With the technology community a-twitter over stories of patent trolls ravaging the start-up landscape, runaway mobile patent wars, and blooming secondary IP markets, many early-stage entrepreneurs find themselves considering whether or not to seek patents around their technologies. But what are the real benefits of patents, and what kinds of things are even eligible for such protection? The answer to both questions is: More than you might think.
We tend to think of patentable inventions as revolutionary and complex, new technologies. However, nothing in the law requires such a standard. Generally, to be eligible for a US patent, the invention just has to be:
- Novel — not known or used by others in the US or previously published anywhere in the world.
- Non-obvious — the invention could not have been obvious “to one of ordinary skill in the art”. So, for example, if a new mechanism for relating information from various social networking websites is not an obvious invention to a phone handset hardware engineer, although is an obvious next step to any software engineer, that invention is unlikely to become a valid patent.
- Useful — the invention has to perform its intended use.
However, you cannot patent a “law of nature” such as photosynthesis, although if you used photosynthesis to develop a new fuel or drug, your invention may be eligible for a patent. Business methods are also patentable subject matter, although in 2010 the US Supreme Court threw into question the review standards for business method patents.
Finally, to be patentable an invention must meet what is called the "enabling requirement". The enabling requirement provides that your patent application must include a written description of the invention, and of the process of making and using it. Ultimately, any reasonably skilled person in your field should be able to read your patent and re-create your invention. This generally means that you cannot patent a mere idea.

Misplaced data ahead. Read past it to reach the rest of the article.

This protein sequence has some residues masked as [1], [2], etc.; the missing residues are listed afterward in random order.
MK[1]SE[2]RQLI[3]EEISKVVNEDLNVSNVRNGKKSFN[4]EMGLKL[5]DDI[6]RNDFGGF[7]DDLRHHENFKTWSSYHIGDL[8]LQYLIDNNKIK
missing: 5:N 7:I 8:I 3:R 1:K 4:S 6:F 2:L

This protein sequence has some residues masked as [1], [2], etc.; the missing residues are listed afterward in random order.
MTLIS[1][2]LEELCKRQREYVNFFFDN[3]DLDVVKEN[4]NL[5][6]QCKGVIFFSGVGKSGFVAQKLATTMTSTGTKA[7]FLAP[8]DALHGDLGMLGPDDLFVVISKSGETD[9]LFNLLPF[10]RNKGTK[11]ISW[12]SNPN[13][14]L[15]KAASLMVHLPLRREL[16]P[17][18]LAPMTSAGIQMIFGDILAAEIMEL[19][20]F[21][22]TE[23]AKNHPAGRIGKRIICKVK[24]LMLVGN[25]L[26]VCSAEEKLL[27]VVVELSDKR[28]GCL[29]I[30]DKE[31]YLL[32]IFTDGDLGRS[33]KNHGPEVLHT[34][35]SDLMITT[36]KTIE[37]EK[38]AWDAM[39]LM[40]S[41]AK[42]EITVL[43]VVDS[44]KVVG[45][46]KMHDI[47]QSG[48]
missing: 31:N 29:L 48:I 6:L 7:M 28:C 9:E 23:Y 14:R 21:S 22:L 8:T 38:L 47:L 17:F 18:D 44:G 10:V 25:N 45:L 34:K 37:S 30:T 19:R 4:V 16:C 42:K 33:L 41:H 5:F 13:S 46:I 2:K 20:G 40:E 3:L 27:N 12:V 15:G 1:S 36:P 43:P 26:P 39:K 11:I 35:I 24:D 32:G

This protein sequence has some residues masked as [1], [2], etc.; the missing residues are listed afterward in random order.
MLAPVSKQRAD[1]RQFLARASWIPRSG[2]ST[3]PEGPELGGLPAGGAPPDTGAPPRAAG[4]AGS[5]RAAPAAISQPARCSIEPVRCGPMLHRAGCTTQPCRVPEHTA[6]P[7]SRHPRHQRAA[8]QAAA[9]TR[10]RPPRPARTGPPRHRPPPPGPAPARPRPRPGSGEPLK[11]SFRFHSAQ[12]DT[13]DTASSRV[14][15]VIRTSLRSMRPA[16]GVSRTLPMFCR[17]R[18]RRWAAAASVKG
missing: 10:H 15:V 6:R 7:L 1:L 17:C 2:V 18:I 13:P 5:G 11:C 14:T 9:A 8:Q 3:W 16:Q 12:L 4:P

Even a young technology company without an army of engineers likely has some developments that can be patented, and since a patent is a government granted monopoly that allows only you (or your company) to make, use and sell your invention for a limited period of time, you can build powerful barriers to entry for your competition.
In the U.S., a patent holder’s exclusive rights last for 20 years from the date the patent application is filed (although drugs, medical devices and additives may receive up to 5 year extensions, and design patents are protected for only 14 years from the date of filing.)
So Can You. To emphasize the point that a patentable invention doesn’t need to include break-through technology, here are some actual examples of inventions that were awarded patents in the US:
- US5255452: Method and means for creating anti-gravity illusion – Michael Jackson shoe allowing wearer to lean beyond normal center of gravity.
- US5443036: Method of exercising a cat – The method involves using a laser pointer.
- US5457821: Hat simulating a fried egg – A hat which looks like a fried or sunny-side egg.
- US6637447: Beerbrella – a small, removable umbrella which can be attached to a beverage container to provide shade.
- US5878931: Halloween backpack – has a chute for easy insertion of candy but not removal and leaves the child’s hands free to continue carrying a flashlight.
- US6711769: Pillow with Retractable umbrella – essentially a pillow with an adjustable umbrella to shield a user’s face from the sun.
- US6739074: Tamper resistant institutional shoe and method – a shoe with a tamper-resistant, transparent sole to prevent concealment of contraband for use in prisons or correctional facilities.